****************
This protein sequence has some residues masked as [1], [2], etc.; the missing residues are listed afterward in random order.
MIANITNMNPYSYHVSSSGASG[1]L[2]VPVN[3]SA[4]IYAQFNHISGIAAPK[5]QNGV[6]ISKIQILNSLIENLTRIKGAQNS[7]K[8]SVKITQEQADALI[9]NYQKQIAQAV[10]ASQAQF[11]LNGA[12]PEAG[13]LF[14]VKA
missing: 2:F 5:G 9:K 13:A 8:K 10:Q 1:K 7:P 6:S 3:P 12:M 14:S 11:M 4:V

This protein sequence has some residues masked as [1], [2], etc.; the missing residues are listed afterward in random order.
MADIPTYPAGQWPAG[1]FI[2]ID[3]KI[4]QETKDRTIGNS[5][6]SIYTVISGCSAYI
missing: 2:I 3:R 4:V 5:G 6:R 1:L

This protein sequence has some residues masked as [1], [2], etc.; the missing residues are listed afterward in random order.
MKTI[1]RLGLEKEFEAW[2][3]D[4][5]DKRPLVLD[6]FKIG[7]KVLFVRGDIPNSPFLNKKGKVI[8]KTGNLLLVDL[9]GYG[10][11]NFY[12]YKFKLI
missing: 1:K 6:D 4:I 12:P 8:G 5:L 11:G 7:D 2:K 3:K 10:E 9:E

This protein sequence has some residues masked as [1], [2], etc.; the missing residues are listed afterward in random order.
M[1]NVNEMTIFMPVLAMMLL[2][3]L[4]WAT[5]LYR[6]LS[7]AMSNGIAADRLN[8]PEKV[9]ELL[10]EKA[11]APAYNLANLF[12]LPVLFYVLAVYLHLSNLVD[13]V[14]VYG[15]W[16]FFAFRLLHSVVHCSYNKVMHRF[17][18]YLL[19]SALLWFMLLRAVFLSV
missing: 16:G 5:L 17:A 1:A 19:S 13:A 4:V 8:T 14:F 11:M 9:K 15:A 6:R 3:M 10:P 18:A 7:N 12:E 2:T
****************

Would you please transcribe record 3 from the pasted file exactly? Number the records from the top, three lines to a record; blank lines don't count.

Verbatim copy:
This protein sequence has some residues masked as [1], [2], etc.; the missing residues are listed afterward in random order.
MKTI[1]RLGLEKEFEAW[2][3]D[4][5]DKRPLVLD[6]FKIG[7]KVLFVRGDIPNSPFLNKKGKVI[8]KTGNLLLVDL[9]GYG[10][11]NFY[12]YKFKLI
missing: 1:K 6:D 4:I 12:P 8:G 5:L 11:G 7:D 2:K 3:K 10:E 9:E